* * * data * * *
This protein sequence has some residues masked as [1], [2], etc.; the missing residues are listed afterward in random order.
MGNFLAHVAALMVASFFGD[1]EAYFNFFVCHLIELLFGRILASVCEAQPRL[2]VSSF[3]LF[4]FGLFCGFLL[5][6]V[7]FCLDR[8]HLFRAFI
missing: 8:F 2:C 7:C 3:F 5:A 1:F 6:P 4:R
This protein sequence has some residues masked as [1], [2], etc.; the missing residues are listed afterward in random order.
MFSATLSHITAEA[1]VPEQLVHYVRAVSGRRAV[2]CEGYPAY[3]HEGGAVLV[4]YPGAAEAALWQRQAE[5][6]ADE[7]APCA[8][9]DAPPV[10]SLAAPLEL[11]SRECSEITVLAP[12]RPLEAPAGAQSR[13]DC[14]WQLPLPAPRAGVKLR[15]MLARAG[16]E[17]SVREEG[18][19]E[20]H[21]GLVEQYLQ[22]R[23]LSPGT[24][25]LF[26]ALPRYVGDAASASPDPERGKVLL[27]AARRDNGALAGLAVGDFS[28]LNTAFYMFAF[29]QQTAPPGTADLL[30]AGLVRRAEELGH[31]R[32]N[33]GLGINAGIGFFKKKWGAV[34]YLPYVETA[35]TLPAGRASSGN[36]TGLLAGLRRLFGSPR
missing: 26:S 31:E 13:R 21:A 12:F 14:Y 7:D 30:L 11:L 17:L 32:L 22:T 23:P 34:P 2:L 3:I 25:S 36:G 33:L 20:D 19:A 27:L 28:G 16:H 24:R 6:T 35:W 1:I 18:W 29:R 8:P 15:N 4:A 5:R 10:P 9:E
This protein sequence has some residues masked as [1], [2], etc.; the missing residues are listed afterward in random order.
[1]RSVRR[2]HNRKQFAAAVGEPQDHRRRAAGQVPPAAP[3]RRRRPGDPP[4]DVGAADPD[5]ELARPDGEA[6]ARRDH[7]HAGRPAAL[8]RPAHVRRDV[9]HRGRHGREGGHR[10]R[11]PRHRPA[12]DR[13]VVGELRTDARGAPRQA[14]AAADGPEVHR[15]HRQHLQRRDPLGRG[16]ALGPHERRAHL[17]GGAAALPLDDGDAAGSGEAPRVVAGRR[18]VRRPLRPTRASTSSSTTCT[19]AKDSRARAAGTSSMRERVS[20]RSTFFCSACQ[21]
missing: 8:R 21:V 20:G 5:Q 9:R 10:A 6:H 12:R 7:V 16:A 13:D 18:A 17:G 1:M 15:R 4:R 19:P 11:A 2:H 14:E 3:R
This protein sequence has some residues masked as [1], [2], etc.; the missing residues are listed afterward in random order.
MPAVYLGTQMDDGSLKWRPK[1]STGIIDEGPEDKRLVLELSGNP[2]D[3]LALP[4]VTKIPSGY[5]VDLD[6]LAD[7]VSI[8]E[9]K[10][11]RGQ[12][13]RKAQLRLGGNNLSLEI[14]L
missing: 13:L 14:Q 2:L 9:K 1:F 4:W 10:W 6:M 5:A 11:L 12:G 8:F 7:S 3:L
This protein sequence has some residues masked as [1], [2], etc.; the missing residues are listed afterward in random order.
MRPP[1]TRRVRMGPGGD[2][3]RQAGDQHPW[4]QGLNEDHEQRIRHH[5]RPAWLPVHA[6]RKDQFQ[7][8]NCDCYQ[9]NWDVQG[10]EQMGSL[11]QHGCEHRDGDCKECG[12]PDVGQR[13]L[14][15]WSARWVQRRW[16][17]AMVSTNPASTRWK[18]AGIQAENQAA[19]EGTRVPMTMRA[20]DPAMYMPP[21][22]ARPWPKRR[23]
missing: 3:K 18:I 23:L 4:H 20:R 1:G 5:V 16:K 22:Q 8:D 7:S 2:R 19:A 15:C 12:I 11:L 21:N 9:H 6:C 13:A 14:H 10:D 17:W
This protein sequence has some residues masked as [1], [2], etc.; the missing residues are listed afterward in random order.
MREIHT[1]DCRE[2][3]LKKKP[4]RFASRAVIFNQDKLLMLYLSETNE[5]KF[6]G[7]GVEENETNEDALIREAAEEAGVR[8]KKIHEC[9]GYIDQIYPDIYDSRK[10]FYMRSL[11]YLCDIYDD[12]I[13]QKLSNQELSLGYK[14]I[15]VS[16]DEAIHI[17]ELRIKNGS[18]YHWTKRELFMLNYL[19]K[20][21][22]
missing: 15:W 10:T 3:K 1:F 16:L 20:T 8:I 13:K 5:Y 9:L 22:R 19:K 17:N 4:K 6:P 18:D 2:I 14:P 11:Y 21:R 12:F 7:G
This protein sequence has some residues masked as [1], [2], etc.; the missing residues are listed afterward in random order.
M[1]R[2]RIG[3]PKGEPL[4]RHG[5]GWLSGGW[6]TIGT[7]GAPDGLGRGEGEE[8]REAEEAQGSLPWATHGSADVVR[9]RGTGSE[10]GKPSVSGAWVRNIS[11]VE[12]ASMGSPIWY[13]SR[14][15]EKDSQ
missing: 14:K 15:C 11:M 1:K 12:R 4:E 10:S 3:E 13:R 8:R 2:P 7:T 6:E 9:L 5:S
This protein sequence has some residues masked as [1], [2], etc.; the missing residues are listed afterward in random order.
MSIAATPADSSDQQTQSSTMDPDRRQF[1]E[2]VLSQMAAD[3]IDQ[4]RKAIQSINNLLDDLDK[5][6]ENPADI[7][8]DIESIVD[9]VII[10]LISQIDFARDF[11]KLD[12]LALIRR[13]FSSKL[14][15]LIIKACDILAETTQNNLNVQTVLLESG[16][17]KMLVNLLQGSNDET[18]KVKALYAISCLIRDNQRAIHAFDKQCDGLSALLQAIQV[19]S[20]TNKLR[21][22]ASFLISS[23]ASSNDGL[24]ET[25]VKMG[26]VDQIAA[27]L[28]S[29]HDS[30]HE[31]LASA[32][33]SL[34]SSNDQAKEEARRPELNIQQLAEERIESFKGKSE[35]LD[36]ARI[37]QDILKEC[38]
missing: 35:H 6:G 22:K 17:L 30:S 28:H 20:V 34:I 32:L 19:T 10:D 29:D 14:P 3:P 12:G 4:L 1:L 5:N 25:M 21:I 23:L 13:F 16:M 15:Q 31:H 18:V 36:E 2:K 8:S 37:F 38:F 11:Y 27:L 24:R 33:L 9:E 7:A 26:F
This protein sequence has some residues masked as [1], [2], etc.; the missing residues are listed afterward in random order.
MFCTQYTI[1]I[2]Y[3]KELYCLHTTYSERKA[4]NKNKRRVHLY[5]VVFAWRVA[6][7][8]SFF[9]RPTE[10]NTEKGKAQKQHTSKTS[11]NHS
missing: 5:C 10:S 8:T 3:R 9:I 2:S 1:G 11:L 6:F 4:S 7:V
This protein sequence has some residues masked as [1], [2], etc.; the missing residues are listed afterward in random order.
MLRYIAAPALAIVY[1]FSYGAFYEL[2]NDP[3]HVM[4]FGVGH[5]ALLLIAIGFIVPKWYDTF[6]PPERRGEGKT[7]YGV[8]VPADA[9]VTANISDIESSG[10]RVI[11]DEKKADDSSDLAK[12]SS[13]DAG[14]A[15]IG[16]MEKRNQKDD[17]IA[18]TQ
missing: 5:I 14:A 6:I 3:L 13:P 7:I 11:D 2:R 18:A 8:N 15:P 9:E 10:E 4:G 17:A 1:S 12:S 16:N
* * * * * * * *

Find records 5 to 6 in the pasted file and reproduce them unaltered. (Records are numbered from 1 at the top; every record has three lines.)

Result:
This protein sequence has some residues masked as [1], [2], etc.; the missing residues are listed afterward in random order.
MRPP[1]TRRVRMGPGGD[2][3]RQAGDQHPW[4]QGLNEDHEQRIRHH[5]RPAWLPVHA[6]RKDQFQ[7][8]NCDCYQ[9]NWDVQG[10]EQMGSL[11]QHGCEHRDGDCKECG[12]PDVGQR[13]L[14][15]WSARWVQRRW[16][17]AMVSTNPASTRWK[18]AGIQAENQAA[19]EGTRVPMTMRA[20]DPAMYMPP[21][22]ARPWPKRR[23]
missing: 3:K 18:I 23:L 4:H 20:R 1:G 5:V 16:K 22:Q 8:D 7:S 2:R 19:A 15:C 12:I 11:L 21:N 9:H 6:C 13:A 14:H 10:D 17:W
This protein sequence has some residues masked as [1], [2], etc.; the missing residues are listed afterward in random order.
MREIHT[1]DCRE[2][3]LKKKP[4]RFASRAVIFNQDKLLMLYLSETNE[5]KF[6]G[7]GVEENETNEDALIREAAEEAGVR[8]KKIHEC[9]GYIDQIYPDIYDSRK[10]FYMRSL[11]YLCDIYDD[12]I[13]QKLSNQELSLGYK[14]I[15]VS[16]DEAIHI[17]ELRIKNGS[18]YHWTKRELFMLNYL[19]K[20][21][22]
missing: 15:W 10:T 3:K 1:F 16:L 20:T 8:I 13:K 5:Y 9:L 22:R 19:K 17:N 4:K 6:P 18:D 2:I 14:P 11:Y 21:R 12:F 7:G